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US industrial castings demand to reach nearly $35 billion in the year 2006.

Demand for industrial castings in the US is projected to increase 4.5 percent per year through 2006 to close to $35 billion, a significant improvement from the 2000-2001 level which was impacted by economic slowing and recession. Fueling gains will be a general pickup in economic activity, which will directly benefit such key castings end users as industrial machinery, motor vehicles, electrical and electronic equipment, and aerospace. Even the longsuffering primary metals market will register some improvement. In addition, higher-end products such as die and investment castings will account for a larger share of total market mix going forward, stimulating the market in value terms. However, castings will continue to face stiff functional competition both from other types of formed metal products (e.g., forgings and powder metals) and from nonmetallic materials (most notably plastics and composites), especially in motor vehicle and construction-related applications. These and other trends are presented in Industrial Castings, a new study from The Freedonia Group, Inc., a Cleveland-based industrial market research firm.

Maintaining established trends, nonferrous castings as a whole will continue to grow at a faster pace than ferrous types for the foreseeable future, although products with above-average growth potential exist in both segments. These include steel investment castings and compacted graphite iron castings (presently a very small market) on the ferrous end, and castings made from high-performance metals such as titanium and superalloys on the nonferrous side. Foundry products demand as a whole will also benefit from improvements in near-net shape technology, which minimizes machining and finishing requirements and thus lowers overall costs. More advanced foundry processes such as die casting and investment casting hold particularly good prospects along these lines.

Foreign trade has become an increasingly serious bone of contention for US-based castings suppliers in recent years, as imports from low-cost producing countries have flooded into the country, some allegedly dumped at below production costs. The US has watched a fairly sizable (in absolute terms, not as a share of total business) trade surplus in castings virtually disappear in less than a decade. Direct foreign trade in unfinished castings is not extensive as a share of total supply and demand, although official figures (where available) significantly understate the true extent of foreign-built castings that come into the US market as components of finished products.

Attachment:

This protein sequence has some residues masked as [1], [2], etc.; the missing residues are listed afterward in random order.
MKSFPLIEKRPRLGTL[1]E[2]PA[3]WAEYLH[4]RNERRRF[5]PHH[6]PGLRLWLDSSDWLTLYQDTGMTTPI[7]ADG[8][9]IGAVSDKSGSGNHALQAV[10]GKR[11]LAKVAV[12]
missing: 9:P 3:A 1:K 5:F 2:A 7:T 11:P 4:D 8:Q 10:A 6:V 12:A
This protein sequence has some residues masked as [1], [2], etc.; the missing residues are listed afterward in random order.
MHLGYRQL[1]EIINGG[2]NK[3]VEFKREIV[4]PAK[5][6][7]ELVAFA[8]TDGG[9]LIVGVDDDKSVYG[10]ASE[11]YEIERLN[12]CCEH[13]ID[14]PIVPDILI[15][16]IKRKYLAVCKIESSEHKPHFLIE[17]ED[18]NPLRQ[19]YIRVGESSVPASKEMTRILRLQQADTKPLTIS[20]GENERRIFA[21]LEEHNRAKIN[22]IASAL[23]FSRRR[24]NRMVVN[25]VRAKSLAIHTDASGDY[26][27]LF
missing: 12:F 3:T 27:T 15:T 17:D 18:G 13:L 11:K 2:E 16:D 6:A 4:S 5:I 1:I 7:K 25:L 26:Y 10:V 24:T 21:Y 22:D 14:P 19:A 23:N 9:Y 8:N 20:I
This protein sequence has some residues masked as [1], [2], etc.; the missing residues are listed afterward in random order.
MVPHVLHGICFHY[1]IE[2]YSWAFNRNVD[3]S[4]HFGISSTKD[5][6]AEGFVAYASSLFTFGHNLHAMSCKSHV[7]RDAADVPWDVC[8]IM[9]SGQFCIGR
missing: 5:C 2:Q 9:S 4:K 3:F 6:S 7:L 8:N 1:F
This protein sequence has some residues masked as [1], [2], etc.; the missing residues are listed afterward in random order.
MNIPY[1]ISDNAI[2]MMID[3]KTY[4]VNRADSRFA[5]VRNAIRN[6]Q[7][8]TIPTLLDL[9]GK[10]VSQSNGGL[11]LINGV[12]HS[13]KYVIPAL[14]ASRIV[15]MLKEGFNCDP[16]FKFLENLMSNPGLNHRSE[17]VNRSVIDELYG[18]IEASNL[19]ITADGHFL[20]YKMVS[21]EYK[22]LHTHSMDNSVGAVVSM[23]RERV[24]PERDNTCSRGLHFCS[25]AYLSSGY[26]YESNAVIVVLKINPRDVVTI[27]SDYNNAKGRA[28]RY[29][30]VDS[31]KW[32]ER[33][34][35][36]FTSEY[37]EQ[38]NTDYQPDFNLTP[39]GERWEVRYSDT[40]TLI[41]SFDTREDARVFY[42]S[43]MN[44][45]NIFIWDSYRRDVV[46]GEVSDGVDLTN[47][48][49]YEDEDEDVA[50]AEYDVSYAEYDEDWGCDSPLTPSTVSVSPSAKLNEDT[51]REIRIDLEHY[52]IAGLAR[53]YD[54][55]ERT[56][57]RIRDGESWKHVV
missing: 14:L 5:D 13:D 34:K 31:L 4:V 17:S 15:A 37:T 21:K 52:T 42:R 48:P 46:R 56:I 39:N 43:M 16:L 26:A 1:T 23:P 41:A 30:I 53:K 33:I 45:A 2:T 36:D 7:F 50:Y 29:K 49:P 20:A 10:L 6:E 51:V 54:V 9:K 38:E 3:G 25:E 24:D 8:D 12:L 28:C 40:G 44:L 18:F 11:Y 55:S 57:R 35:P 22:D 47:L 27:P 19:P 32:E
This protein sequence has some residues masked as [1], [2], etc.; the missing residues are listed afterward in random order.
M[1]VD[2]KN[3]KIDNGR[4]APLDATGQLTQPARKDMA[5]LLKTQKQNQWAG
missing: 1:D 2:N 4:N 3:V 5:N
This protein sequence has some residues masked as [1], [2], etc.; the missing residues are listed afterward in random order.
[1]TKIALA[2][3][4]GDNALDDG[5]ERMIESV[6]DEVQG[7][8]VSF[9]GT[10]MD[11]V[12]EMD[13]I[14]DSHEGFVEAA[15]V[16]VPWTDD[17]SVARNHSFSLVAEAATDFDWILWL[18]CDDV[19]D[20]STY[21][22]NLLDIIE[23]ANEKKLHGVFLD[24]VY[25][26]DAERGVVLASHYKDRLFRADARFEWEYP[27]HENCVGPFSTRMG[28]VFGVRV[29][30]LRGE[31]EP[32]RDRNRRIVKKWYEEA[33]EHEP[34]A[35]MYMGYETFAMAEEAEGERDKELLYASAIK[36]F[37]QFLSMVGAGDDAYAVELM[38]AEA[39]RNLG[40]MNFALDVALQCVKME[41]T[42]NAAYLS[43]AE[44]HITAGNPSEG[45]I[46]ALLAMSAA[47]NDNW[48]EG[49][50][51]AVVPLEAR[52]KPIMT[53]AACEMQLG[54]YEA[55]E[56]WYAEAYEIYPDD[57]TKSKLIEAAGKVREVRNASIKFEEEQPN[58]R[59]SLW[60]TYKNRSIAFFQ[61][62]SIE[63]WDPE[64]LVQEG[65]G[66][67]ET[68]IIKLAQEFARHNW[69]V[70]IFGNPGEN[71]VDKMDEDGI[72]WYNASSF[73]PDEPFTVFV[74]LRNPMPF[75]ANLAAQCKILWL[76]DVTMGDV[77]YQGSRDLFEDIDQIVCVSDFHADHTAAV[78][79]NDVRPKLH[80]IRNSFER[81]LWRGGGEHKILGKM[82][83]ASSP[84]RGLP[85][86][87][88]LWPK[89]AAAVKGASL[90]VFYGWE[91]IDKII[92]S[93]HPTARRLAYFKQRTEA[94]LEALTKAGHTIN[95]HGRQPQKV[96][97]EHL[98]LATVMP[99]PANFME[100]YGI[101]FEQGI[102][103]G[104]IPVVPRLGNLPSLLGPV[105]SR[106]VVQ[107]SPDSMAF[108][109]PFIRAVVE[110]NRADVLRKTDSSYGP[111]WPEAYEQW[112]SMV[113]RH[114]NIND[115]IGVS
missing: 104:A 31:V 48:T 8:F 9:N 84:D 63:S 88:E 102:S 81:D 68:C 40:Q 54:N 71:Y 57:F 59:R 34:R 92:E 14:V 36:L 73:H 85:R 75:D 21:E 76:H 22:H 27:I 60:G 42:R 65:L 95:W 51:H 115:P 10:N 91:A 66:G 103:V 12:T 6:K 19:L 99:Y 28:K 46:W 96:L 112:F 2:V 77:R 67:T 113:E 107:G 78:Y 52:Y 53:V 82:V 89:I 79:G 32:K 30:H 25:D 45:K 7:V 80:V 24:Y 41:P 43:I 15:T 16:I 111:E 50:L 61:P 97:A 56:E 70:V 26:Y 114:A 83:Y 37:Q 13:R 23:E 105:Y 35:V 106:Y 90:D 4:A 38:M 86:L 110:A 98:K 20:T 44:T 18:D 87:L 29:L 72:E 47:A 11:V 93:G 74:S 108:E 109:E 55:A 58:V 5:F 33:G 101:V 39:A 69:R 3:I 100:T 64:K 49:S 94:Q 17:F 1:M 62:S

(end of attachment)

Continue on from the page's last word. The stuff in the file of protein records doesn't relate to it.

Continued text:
Industrial Castings (published 02/2002, 182 pages) is available for $3,600 from The Freedonia Group, Inc., 767 Beta Drive, Cleveland, OH 44143-2326. For further details, please contact Corinne Gangloff by phone 440.684.9600, fax 440.646.0484 or e-mail pr@freedoniagroup.com. Information may also be obtained through www.freedoniagroup.com.

A limited license to use or reprint information from this news release is granted to you provided attribution for same -- including, if possible, the price of the report -- is given to The Freedonia Group, Inc. (Cleveland, OH). We would also appreciate the courtesy of receiving a copy of the article or publication in which we appear.
INDUSTRIAL CASTINGS DEMAND
(million dollars)

 % Annual
 Growth

Item 1996 2001 2006 01/96 06/01

Casting Sales 26276 27790 34700 1.1 4.5
 Ferrous 15879 16075 19800 0.2 4.3
 Nonferrous 10397 11715 14900 2.4 4.9

 net exports 173 5 -75 -- --

Casting Shipments 26449 27795 34625 1.0 4.5

[c] 2002 by The Freedonia Group, Inc.
COPYRIGHT 2002 Subscription: $00.00 per year as of 1/94. Published irregularly. Contact Freedonia Group, 3570 Warrensville Cente
No portion of this article can be reproduced without the express written permission from the copyright holder.
Copyright 2002 Gale, Cengage Learning. All rights reserved.

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Comment:US industrial castings demand to reach nearly $35 billion in the year 2006.
Publication:Research Studies - Freedonia Group
Article Type:Brief Article
Geographic Code:1USA
Date:Feb 20, 2002
Words:553
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